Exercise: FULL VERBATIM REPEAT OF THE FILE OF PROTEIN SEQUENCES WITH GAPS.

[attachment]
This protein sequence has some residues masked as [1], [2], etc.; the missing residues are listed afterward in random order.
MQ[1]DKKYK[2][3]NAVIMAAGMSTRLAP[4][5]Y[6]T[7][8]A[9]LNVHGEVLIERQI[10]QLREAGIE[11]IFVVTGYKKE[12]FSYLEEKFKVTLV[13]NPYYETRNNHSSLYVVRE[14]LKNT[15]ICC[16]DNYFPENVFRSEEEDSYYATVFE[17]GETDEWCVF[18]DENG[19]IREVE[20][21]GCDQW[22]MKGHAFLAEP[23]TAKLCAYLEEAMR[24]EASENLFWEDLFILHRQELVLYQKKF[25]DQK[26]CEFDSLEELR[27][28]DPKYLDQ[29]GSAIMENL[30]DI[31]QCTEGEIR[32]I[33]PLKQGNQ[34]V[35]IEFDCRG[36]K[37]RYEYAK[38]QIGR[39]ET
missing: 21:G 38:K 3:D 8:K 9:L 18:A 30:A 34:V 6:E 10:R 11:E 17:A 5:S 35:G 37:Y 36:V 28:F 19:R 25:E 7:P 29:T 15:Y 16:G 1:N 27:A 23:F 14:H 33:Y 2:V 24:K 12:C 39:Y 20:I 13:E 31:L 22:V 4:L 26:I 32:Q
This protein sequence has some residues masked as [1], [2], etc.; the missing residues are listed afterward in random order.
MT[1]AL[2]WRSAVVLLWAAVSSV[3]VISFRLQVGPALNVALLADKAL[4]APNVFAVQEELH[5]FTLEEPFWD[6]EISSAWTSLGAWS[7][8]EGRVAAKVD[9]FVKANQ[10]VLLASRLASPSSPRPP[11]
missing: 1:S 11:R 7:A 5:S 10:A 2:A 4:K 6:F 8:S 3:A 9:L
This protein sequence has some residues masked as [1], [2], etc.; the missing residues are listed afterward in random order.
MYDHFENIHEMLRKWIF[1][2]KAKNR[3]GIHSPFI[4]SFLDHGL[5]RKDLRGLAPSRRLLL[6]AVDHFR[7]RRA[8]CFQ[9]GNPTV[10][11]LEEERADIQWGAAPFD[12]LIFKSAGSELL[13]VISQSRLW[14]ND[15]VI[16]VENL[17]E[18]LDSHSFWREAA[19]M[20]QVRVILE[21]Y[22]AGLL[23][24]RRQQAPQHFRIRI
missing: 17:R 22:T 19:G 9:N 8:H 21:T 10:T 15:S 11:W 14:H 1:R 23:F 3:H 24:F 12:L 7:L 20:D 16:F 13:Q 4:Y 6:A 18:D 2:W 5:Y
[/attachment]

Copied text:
This protein sequence has some residues masked as [1], [2], etc.; the missing residues are listed afterward in random order.
MQ[1]DKKYK[2][3]NAVIMAAGMSTRLAP[4][5]Y[6]T[7][8]A[9]LNVHGEVLIERQI[10]QLREAGIE[11]IFVVTGYKKE[12]FSYLEEKFKVTLV[13]NPYYETRNNHSSLYVVRE[14]LKNT[15]ICC[16]DNYFPENVFRSEEEDSYYATVFE[17]GETDEWCVF[18]DENG[19]IREVE[20][21]GCDQW[22]MKGHAFLAEP[23]TAKLCAYLEEAMR[24]EASENLFWEDLFILHRQELVLYQKKF[25]DQK[26]CEFDSLEELR[27][28]DPKYLDQ[29]GSAIMENL[30]DI[31]QCTEGEIR[32]I[33]PLKQGNQ[34]V[35]IEFDCRG[36]K[37]RYEYAK[38]QIGR[39]ET
missing: 21:G 38:K 3:D 8:K 9:L 18:A 30:A 34:V 6:E 10:R 11:E 17:A 5:S 35:G 37:Y 36:V 28:F 19:R 25:E 7:P 29:T 15:Y 16:G 1:N 27:A 23:F 14:H 33:Y 2:V 24:K 12:C 39:Y 20:I 13:E 31:L 22:V 4:L 26:I 32:Q
This protein sequence has some residues masked as [1], [2], etc.; the missing residues are listed afterward in random order.
MT[1]AL[2]WRSAVVLLWAAVSSV[3]VISFRLQVGPALNVALLADKAL[4]APNVFAVQEELH[5]FTLEEPFWD[6]EISSAWTSLGAWS[7][8]EGRVAAKVD[9]FVKANQ[10]VLLASRLASPSSPRPP[11]
missing: 1:S 11:R 7:A 5:S 10:A 2:A 4:K 6:F 8:S 3:A 9:L
This protein sequence has some residues masked as [1], [2], etc.; the missing residues are listed afterward in random order.
MYDHFENIHEMLRKWIF[1][2]KAKNR[3]GIHSPFI[4]SFLDHGL[5]RKDLRGLAPSRRLLL[6]AVDHFR[7]RRA[8]CFQ[9]GNPTV[10][11]LEEERADIQWGAAPFD[12]LIFKSAGSELL[13]VISQSRLW[14]ND[15]VI[16]VENL[17]E[18]LDSHSFWREAA[19]M[20]QVRVILE[21]Y[22]AGLL[23][24]RRQQAPQHFRIRI
missing: 17:R 22:T 19:G 9:N 8:H 21:T 10:T 15:S 11:W 14:H 1:R 23:F 3:H 24:F 12:L 7:L 20:D 16:F 13:Q 4:Y 6:A 18:D 2:W 5:Y